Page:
Mohammad Ismail / Reuters
A graffiti piece by Shamsia Hassani and Qasem Foushanji on a wall in Kabul, March 5, 2012.
Reuters reports from Kabul — Encased in a head-to-toe burqa, the image depicts a distraught woman slumped on a cement stairwell, the work of Afghanistan's first street artists who use graffiti to chronicle violence and oppression.
The female-male duo surreptitiously spray-paint the crumbling and dilapidated walls of buildings in the capital city, abandoned and destroyed during 30 years of war that still rages today.
Talking of her woman on the steps, Shamsia Hassani, 24, said: "She is wondering if she can get up, or if she will fall down. Women in Afghanistan need to be careful with every step they take."
Omar Sobhani / Reuters, file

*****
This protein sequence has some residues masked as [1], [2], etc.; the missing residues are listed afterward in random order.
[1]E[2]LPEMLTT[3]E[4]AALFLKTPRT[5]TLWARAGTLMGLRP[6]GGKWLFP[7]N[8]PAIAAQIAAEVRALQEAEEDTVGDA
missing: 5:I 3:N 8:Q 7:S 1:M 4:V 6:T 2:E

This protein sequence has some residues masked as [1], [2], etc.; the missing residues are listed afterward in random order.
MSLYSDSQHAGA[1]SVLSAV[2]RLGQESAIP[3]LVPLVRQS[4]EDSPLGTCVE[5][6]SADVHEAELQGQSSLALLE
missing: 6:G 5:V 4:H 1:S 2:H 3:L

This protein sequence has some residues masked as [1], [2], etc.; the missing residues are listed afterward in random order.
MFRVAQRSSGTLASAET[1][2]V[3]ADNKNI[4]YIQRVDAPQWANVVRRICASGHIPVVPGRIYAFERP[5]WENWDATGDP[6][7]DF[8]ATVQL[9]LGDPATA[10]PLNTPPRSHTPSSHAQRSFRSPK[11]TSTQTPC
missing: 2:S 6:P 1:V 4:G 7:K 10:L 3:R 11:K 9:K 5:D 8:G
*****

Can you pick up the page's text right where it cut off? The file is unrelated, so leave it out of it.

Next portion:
Shamsia Hassani signs one of her works in Kabul on Dec. 19, 2010. A group of women in burqas rises from the sea to symbolise cleanliness, while further down the factory wall a bus with no wheels and crammed with passengers is a stark comment on war-torn Kabul's appalling public transport.
The somber depictions of Afghan women on Kabul's rutted streets offer rare public insight into their lives, still marred by violence and injustice despite progress in women's rights since the Taliban was toppled over a decade ago.
In an abandoned textile factory, Hassani spray-painted a wall with six willowy figures in sky-blue burqas, who rise out of the ground like ghosts.
"In three decades of war, women have had to carry the greatest burdens on their shoulders," Hassani, who also works in the faculty of fine arts at Kabul University, told Reuters. Read the full story.